The door bursts open at the Den of Porno, Jesse leading the way as Porno and Michael carry in an unconscious Isabel. And I guess there was a food incident on the way in, because Michael's hands are completely covered in Tabasco. Or something else that sure as hell isn't the blood that's reportedly coming out of Isabel at this moment. Kyle "The Buddha Of Suburbia" Valenti enters the living room in confusion, asking, "What's going on?" Porno reports that "she's been shot," sending Kyle to the garage with the directive, "There's a trauma kit in the garage. Get it." His what? His little black medical textbook! It's like a handbook they give to nurses. What's he looking for? I don't know, some book. I ain't never seen any book back there. Back at the couch, Jesse strokes Isabel's hair, pinkies up, asking where the doctor is. Kyle runs in with a big orange backpack (that queer girly thing is the trauma kit? Does it have a Care Bears oxygen tank and an EKG that plays "Quit Playing Games With My Heart" when a patient flatlines?) as Isabel calls for Max and mutters that she doesn't want to die. Knock knock knock. The next in Jesse's scruffy gallery of freaky friends enters through the front door with yet another, bigger, queerer orange bag, barking orders about monitors and cords and adrenaline shots in the freezer and Marcellus Wallace's wife. The boys lift Isabel onto the dining room table and put the oxygen mask over her face. He yells that they'll need to do a transfusion, asking what her blood type is. Michael jumps in that "I'm her type," because he's an alien and she's an alien and that's why we're not at the hospital.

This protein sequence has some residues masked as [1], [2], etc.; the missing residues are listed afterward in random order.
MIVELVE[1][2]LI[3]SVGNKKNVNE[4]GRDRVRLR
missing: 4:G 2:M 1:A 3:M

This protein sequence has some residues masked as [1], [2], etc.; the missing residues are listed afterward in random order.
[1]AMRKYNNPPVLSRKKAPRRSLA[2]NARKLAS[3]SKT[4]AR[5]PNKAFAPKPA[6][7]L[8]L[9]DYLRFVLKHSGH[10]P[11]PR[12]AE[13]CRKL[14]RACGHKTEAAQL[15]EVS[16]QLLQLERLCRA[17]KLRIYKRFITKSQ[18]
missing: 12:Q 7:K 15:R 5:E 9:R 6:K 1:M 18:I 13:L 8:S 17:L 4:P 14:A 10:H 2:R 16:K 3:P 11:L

Maybe her acting isn't believable because she's having her tummy tucked just to the south of the camera's steely gaze, but Morgan Fairchild looks like she's looking around the place for her check and she'll just be on her way, thanks. We cut to a canopy bed surrounded by beaded curtains, Morgan Fairchild sitting bedside, repeating to an unseen lump underneath the bed, "Clayton. Clayton, can you hear me?" No movement. Then, movement. And an echo-y voice asking, "Where am I?" Morgan Fairchild pulls the blanket back to find that Clayton Endicott III is no longer his original self at all, but instead Max Evans! Couldn't have written that one, myself. And quite pleased that I didn't. Morgan Fairchild regards a man in her bed who still manages to look astonishingly older than her considerably infirmed late husband. But this guy clearly isn't Max. Because this guy is ACTING. He's even adopted a different, this-is-how-my-Clayton-Endicott-III-character-speaks kind of dialect, in which he tells Morgan Fairchild, "I feel like someone walked over my grave." She looks at him in horror, and he asks her in increasing gradients of alarm, "What? WHAT?" She hands him a mirror, proving to them both that reviving the dead turns you into Max Evans, but with the hair of Mickey Dolenz, it appears. Ladies and gentlemen, Figure 1-1 of the expression "fate worse than death." Clayton Endicott III jumps up and runs to the mirror, all freakin' out. Morgan Fairchild puts a hand on his back and celebrates, "You know I've always loved you just the way you were, but this does open up a whole new set of possibilities for our relationship." Oh, this is so horrifying. Jason Behr is making out with Morgan Fairchild. People, when it's your job to write that stage direction on a script and send it to Paramount and it's not April 1st or the introduction to the opposite sketch, quit your job. It's just not worth it.